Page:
PHUKET: In a stormy meeting in the Dulwich International College auditorium this afternoon, the school’s CEO and founder, Dr Arthit Urairat, clearly failed to allay parents’ worries about the future of the school.
Central to the parents’ concerns is the relationship between Dr Arthit’s team and the franchiser, Dulwich College, London (DCL), with several parents making it quite clear that if the Dulwich name goes, so will their children.
In his initial presentation, Dr Arthit said that he was distressed about “a lot of rumors – all out of the blue”.
Addressing these rumors, he said, “We will, now and in the foreseeable future, not break with Dulwich [London].” He added, however, “We have had problems adjusting to inter-cultural management. The system they use in London… may not work so well at a school half a world away… so we have to modify.”
He also denied “rumors” that Dulwich would become a bilingual school. “It never occurred to me. It’s not true,” he stressed.
He attempted to lay the blame for the current problems on the recently-fired headmaster, David Cook, who had made an “inflammatory, unnecessary report” to DCL, criticizing the decision, finalized last week, to close down the “feeder school” on Koh Samui, and claiming low morale among teachers after they had been required to pay tax on housing and tuition for their children.
“These are petty things of detail,” Dr Arthit said. “We don’t understand why [they] should be reported to Dulwich in London.”
He stressed once again, “Now it has been cleared [up] – it’s a matter of technical detail how we can work out the problems together.”
In the ensuing question-and-answer session, however, when pushed for an answer as to how certain he was that the marriage between Phuket and London would continue, Dr Arthit said, “Ninety percent.”
For some parents this was not good enough, and they pressed for the CEO’s reasons for not bringing a DCL representative to the meeting, or for not postponing the meeting until Ralph Mainard, Dulwich College’s Deputy Master with responsibility for external affairs, could be present.
Mr Mainard was expected to arrive in Phuket this evening.
Dr Arthit said that he had been unaware until last night that Mr Mainard was coming, and added that he would not be able to meet with him because he himself had to fly back to Bangkok this evening.
However, parents were welcome to meet with Mr Mainard themselves, he said, adding that his representatives would be talking with the Deputy Master at a meeting arranged by James Batt, Joint Managing Director of Laguna Resorts & Hotels.
Clearly reluctant to wade into the situation, Mr Batt nevertheless cleared the fog by taking the microphone and telling the assembly that the relationship with Dulwich London was “a marriage in distress”, but that great efforts were being made on both sides to mend the relationship, with himself as “marriage guidance counselor”.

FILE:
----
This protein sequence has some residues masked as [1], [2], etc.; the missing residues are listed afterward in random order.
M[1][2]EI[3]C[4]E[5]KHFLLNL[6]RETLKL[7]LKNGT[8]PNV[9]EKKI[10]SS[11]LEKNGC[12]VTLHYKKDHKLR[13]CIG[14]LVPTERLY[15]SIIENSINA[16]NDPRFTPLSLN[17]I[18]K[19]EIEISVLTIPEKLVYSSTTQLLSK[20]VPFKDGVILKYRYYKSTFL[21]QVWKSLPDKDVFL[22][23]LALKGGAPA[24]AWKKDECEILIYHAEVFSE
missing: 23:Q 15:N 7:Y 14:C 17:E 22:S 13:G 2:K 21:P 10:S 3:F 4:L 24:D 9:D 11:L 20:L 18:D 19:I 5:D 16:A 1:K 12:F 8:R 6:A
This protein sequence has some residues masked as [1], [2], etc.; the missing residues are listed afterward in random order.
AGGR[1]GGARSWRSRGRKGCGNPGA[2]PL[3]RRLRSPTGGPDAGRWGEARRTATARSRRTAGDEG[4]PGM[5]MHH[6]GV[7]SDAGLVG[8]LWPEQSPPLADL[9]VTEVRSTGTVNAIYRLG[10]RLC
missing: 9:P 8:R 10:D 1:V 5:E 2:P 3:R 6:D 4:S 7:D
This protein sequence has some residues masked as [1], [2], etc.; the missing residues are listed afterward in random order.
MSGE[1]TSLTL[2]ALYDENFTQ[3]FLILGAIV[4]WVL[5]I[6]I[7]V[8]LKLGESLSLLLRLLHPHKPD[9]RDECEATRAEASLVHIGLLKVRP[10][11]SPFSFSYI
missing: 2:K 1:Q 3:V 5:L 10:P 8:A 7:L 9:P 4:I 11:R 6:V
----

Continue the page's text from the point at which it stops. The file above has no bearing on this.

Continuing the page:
“A Phuket without Dulwich International College [would be] a poorer Phuket,” he added.
The newly appointed Academic Director, Dr George Hickman, in his presentation, stressed his aim to continue maintaining the school’s high standards. “There is no need to worry about discontinuance in any way,” he said, adding that his door would be open at any time to parents wishing to discuss their concerns.
“Give us a chance to show what we can do,” he pleaded. “The turbulence is not nearly as great as it appears from the outside… Leave your children with us.
“Do we need to improve our public relations?” he asked. “I think so. I need your help in healing the situation.”
An indication of how much healing will be needed was given by an emotional Debbie Cook, wife of the fired headmaster, who emphatically denied that her husband had compiled the damning report allegedly sent to London, and who detailed the less than genteel manner in which her husband had been removed from his post.
She said that after Mr Cook had declined an offer of three months’ compensation in return for his signature on a letter of resignation, the family had been given three days in which to pack and leave. Their car had been taken away, phone service and Internet access had been cut, and the locks on the headmaster’s office had been changed. And the family’s children had been barred from further education, she added.
In response, Dr Arthit pledged to pay Mr Cook four months’ severance pay and to allow his children to complete the school year.
The meeting finally dissolved after an appeal from Dr Arthit for patience on the part of the parents while efforts are made the resolve the dispute.
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